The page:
As far as the actual size of the army under Esmāʿīl, one finds several different figures ranging from 7,000 at the battle against the Šervānšāh in 1500 to 40,000 according to Mīrzā Ḥaydar’s description of the battle between Esmāʿīl and Šeybānī Khan Uzbek in 916/1510 (Tārīḵ-e Rašīdī, English translation by N. Elias and E. D Ross, London, 1895, p. 234). Two years after the battle of Čālderān, the entire army of the shah probably amounted to no more than 18,000 men, of whom only 10,000 were really combat-ready, according to a report drafted 20 Jomādā II 922/21 July 1516 of a Safavid deserter to the Ottomans (Bacqué-Grammont, Ottomans et Safavides, pp. 204-08).
The three titles of honor for the military aristocracy were khan (the highest rank), sultan (the next highest), and beg (the third). The number of those who held the title “khan” was quite small at first but seems to have increased with time.
It is true that in the course of the conquest of Iran, diverse non-tribal elements (Iranian, for example) joined the Safavid army. But its fundamental structure did not change until the beginning of the reign of Shah ʿAbbās I (1587-1629). There is a good example which proves this, a military review at Besṭām in the summer of 936/1530 of virtually the entire army of Shah Ṭahmāsp (Ḵolāṣat al-tawārīḵ, pp. 198-204). On that occasion, the tribes marched before the shah, one after the other. Of a total of 105,800 men, certainly an exaggerated number (it includes non-combatants such as religious scholars and civilian officials as well), 84,900 belonged to tribes. It is certain that the troops coming from the tribes always made up the greater part by far of the Safavid army.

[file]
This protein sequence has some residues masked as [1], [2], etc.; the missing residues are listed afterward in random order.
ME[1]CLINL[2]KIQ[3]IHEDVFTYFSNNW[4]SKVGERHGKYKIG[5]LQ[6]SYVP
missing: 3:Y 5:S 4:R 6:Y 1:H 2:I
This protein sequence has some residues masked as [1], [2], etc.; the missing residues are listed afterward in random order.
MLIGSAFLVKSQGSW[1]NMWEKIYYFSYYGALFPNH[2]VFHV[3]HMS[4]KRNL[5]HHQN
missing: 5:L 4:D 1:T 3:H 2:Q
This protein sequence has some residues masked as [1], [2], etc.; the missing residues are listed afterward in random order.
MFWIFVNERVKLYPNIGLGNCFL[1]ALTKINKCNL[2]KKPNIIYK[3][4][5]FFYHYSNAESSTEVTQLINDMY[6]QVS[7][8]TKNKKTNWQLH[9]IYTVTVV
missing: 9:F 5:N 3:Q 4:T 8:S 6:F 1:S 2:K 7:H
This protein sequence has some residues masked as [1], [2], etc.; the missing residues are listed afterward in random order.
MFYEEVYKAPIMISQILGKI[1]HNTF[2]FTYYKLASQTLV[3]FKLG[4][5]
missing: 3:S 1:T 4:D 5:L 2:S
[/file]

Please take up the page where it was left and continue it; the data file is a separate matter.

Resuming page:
One should point out however a new aspect in the army of Ṭahmāsp emerging during this same review and that is the appearance of many types of artillery (tūp, farangī, bādlīǰ, and żarbzan) as well as three or four thousand arquebusiers (tofanġčīān). Considering the youthful age of the shah (16 years) and the confused political situation of this period, this modern corps armed with firearms is without doubt a legacy from Shah Esmāʿīl who had begun to farm a genuine corps of artillerymen and arquebusiers in 1516, after the debacle at Čālderān (Bacqué-Grammont, Ottomans et Safavides, p. 193). It is possible to consider this corps, which was equipped with firearms, as the embryo of the more important and systematic corps organized later by Shah ʿAbbās I, the tofanġčī corps and the tūpčī corps.
2. Shah ʿAbbās and his military reforms. No one has clearly indicated both aspects of the military measures adopted by Shah ʿAbbās. On the one hand, from the perspective of domestic politics, they aimed at reducing the qezelbāš element which had played a predominant role in all aspects of Safavid politics; on the other, from the standpoint of foreign policy, they aimed at creating a corps equipped with modern weapons in order to confront the formidable Ottoman forces. The reinforcement of the qūṛčīs (the royal bodyguard) and the creation of a corps of ḡolāms pertain to the first, while the organization of the corps of tūpčīs and tofanġčīs was part of the second category.